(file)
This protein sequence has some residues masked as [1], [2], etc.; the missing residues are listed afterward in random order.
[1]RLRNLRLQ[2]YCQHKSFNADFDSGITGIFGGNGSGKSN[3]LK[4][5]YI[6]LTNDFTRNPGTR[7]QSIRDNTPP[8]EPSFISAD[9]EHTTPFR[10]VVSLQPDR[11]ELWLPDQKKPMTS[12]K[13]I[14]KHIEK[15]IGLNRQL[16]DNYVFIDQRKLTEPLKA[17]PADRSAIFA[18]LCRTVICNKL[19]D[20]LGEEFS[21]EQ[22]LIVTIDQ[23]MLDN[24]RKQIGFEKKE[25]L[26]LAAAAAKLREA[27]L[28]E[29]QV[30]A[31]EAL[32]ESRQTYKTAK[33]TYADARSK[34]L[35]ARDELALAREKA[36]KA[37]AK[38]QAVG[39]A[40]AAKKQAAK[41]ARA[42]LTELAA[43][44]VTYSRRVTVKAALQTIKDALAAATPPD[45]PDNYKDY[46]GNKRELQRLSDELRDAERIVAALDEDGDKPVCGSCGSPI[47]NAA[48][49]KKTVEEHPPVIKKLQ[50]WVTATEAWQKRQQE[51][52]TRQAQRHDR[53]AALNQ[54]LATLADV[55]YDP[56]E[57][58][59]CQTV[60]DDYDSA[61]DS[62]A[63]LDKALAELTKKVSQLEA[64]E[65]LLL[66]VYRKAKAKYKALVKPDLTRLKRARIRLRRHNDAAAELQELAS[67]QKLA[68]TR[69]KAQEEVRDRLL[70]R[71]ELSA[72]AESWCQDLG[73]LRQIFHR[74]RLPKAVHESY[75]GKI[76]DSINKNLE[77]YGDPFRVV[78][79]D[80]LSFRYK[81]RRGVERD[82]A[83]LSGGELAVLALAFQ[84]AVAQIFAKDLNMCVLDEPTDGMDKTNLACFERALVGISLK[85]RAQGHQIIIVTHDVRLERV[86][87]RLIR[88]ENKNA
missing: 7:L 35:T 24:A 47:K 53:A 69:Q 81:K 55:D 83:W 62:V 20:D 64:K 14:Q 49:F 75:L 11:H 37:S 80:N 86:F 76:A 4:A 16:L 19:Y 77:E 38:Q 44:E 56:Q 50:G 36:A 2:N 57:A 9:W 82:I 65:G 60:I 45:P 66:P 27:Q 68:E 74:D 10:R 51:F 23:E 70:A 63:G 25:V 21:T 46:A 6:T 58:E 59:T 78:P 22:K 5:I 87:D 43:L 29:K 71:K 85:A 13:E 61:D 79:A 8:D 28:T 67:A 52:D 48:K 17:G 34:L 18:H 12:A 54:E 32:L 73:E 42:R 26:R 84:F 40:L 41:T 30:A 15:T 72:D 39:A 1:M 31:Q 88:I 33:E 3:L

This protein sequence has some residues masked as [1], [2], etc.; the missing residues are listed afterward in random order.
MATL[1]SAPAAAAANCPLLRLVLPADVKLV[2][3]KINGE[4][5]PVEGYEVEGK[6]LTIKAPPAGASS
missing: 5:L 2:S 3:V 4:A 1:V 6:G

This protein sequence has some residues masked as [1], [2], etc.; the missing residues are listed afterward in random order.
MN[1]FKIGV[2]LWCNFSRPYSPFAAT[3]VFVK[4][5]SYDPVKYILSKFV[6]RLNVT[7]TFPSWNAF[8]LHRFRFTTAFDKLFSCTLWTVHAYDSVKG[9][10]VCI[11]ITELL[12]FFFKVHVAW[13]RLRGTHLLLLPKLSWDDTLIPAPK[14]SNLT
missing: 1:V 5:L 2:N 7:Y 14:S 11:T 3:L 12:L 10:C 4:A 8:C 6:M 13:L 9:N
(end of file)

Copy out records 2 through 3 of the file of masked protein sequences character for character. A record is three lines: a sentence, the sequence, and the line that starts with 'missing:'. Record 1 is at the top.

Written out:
This protein sequence has some residues masked as [1], [2], etc.; the missing residues are listed afterward in random order.
MATL[1]SAPAAAAANCPLLRLVLPADVKLV[2][3]KINGE[4][5]PVEGYEVEGK[6]LTIKAPPAGASS
missing: 5:L 2:S 3:V 4:A 1:V 6:G

This protein sequence has some residues masked as [1], [2], etc.; the missing residues are listed afterward in random order.
MN[1]FKIGV[2]LWCNFSRPYSPFAAT[3]VFVK[4][5]SYDPVKYILSKFV[6]RLNVT[7]TFPSWNAF[8]LHRFRFTTAFDKLFSCTLWTVHAYDSVKG[9][10]VCI[11]ITELL[12]FFFKVHVAW[13]RLRGTHLLLLPKLSWDDTLIPAPK[14]SNLT
missing: 1:V 5:L 2:N 7:Y 14:S 11:T 3:L 12:L 10:C 4:A 8:C 6:M 13:L 9:N